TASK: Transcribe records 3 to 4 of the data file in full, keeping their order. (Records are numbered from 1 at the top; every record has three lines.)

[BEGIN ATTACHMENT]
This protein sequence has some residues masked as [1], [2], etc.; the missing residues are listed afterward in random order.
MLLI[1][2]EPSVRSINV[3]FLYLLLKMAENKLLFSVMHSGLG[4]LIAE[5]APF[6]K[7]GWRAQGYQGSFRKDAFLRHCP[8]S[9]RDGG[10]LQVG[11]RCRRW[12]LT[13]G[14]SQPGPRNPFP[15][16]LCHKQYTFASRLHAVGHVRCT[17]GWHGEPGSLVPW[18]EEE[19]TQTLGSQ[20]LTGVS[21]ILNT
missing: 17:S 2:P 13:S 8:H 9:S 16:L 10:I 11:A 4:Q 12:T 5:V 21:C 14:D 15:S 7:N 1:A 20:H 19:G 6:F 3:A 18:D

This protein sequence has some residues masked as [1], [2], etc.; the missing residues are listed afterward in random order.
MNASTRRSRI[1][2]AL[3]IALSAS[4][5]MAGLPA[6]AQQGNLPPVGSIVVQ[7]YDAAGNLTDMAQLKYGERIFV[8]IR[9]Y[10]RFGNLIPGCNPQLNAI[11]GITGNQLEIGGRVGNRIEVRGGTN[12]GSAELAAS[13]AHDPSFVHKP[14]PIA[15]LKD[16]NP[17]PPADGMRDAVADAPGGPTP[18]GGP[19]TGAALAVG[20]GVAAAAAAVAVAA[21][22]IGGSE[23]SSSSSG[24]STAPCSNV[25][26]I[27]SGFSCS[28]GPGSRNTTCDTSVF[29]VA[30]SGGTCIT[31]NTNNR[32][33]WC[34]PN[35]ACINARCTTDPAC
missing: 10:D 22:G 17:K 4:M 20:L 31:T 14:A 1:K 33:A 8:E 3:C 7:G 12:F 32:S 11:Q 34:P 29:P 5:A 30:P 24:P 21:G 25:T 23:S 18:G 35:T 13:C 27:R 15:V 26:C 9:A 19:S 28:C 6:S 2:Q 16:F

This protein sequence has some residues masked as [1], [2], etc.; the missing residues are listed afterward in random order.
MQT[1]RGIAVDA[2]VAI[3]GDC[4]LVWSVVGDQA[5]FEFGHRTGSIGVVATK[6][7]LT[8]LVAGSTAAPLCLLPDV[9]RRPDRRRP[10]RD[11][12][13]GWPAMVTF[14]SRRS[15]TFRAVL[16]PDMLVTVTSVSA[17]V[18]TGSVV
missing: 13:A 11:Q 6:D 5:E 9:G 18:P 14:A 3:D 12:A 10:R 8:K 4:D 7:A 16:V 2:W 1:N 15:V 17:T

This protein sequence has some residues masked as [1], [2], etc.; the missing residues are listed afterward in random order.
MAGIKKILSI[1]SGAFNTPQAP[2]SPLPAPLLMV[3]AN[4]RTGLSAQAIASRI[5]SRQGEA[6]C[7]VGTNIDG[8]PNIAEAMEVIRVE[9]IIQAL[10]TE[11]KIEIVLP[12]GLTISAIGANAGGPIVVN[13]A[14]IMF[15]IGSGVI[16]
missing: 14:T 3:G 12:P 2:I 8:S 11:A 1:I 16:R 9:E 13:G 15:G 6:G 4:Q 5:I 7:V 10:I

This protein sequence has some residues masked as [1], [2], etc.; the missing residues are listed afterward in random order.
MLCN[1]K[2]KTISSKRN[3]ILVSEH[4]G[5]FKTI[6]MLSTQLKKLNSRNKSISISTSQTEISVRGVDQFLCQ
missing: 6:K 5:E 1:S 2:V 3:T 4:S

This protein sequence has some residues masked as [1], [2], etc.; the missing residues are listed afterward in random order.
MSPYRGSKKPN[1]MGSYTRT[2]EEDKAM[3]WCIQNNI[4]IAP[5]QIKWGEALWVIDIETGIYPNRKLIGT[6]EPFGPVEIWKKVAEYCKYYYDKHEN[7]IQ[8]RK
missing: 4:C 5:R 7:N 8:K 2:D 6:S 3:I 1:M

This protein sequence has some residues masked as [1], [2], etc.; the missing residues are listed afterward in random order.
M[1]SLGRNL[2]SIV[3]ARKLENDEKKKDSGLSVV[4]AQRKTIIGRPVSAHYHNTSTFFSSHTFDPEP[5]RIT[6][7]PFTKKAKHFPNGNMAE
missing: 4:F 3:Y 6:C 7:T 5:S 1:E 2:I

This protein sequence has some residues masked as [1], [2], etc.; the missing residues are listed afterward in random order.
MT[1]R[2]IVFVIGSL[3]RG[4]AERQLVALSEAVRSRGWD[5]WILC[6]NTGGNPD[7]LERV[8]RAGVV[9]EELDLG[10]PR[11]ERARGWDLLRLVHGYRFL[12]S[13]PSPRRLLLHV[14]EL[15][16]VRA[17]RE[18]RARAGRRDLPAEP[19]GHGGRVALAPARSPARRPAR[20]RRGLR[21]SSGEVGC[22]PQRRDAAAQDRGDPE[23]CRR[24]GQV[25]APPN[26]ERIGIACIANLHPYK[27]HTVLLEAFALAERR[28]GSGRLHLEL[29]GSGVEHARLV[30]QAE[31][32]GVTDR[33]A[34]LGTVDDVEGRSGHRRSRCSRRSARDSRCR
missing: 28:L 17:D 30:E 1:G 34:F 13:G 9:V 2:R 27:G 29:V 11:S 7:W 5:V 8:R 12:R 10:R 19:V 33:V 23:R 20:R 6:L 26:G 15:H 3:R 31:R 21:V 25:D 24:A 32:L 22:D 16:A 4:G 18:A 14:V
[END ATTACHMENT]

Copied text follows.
This protein sequence has some residues masked as [1], [2], etc.; the missing residues are listed afterward in random order.
MQT[1]RGIAVDA[2]VAI[3]GDC[4]LVWSVVGDQA[5]FEFGHRTGSIGVVATK[6][7]LT[8]LVAGSTAAPLCLLPDV[9]RRPDRRRP[10]RD[11][12][13]GWPAMVTF[14]SRRS[15]TFRAVL[16]PDMLVTVTSVSA[17]V[18]TGSVV
missing: 13:A 11:Q 6:D 5:E 9:G 18:P 14:A 3:D 12:A 10:R 8:K 4:D 7:A 16:V 2:W 1:N 15:V 17:T

This protein sequence has some residues masked as [1], [2], etc.; the missing residues are listed afterward in random order.
MAGIKKILSI[1]SGAFNTPQAP[2]SPLPAPLLMV[3]AN[4]RTGLSAQAIASRI[5]SRQGEA[6]C[7]VGTNIDG[8]PNIAEAMEVIRVE[9]IIQAL[10]TE[11]KIEIVLP[12]GLTISAIGANAGGPIVVN[13]A[14]IMF[15]IGSGVI[16]
missing: 14:T 3:G 12:P 2:I 8:S 11:A 1:I 16:R 9:E 13:G 15:G 6:G 4:Q 5:I 7:V 10:I